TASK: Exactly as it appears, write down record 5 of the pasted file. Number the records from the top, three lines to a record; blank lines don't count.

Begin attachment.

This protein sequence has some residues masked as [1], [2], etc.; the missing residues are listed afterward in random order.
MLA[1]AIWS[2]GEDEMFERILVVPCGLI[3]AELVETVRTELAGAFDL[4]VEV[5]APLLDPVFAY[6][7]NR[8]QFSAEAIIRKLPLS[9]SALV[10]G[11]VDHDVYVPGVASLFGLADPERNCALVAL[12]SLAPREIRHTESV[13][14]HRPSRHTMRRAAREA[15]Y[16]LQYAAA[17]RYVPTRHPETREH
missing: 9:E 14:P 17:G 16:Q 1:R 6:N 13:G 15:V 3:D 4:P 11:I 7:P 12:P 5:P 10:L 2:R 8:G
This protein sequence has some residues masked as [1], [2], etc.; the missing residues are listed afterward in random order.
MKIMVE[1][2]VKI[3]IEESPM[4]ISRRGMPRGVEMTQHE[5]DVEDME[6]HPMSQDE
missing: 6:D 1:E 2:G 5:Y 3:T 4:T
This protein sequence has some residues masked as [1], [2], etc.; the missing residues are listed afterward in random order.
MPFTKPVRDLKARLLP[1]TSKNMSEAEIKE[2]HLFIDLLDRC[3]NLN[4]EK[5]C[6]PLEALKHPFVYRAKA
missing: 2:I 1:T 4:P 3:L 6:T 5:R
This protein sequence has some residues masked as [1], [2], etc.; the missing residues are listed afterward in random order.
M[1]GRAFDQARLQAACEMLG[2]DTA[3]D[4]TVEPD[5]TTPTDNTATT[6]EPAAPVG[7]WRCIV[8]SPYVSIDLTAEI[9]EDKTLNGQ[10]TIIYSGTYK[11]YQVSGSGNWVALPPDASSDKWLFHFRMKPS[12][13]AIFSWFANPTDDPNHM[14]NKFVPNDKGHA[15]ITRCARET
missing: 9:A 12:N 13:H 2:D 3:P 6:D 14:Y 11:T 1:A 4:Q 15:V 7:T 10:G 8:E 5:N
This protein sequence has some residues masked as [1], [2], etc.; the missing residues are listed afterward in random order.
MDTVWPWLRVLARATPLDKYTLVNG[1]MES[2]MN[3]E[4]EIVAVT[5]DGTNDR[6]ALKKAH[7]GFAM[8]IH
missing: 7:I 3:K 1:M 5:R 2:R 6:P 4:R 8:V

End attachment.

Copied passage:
This protein sequence has some residues masked as [1], [2], etc.; the missing residues are listed afterward in random order.
MDTVWPWLRVLARATPLDKYTLVNG[1]MES[2]MN[3]E[4]EIVAVT[5]DGTNDR[6]ALKKAH[7]GFAM[8]IH
missing: 7:I 3:K 1:M 5:R 2:R 6:P 4:R 8:V